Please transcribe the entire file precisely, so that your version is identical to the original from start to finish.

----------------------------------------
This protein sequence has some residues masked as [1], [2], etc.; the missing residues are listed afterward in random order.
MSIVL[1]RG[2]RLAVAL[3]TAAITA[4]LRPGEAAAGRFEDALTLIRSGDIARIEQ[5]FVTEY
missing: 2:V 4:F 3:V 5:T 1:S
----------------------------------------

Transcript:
This protein sequence has some residues masked as [1], [2], etc.; the missing residues are listed afterward in random order.
MSIVL[1]RG[2]RLAVAL[3]TAAITA[4]LRPGEAAAGRFEDALTLIRSGDIARIEQ[5]FVTEY
missing: 2:V 4:F 3:V 5:T 1:S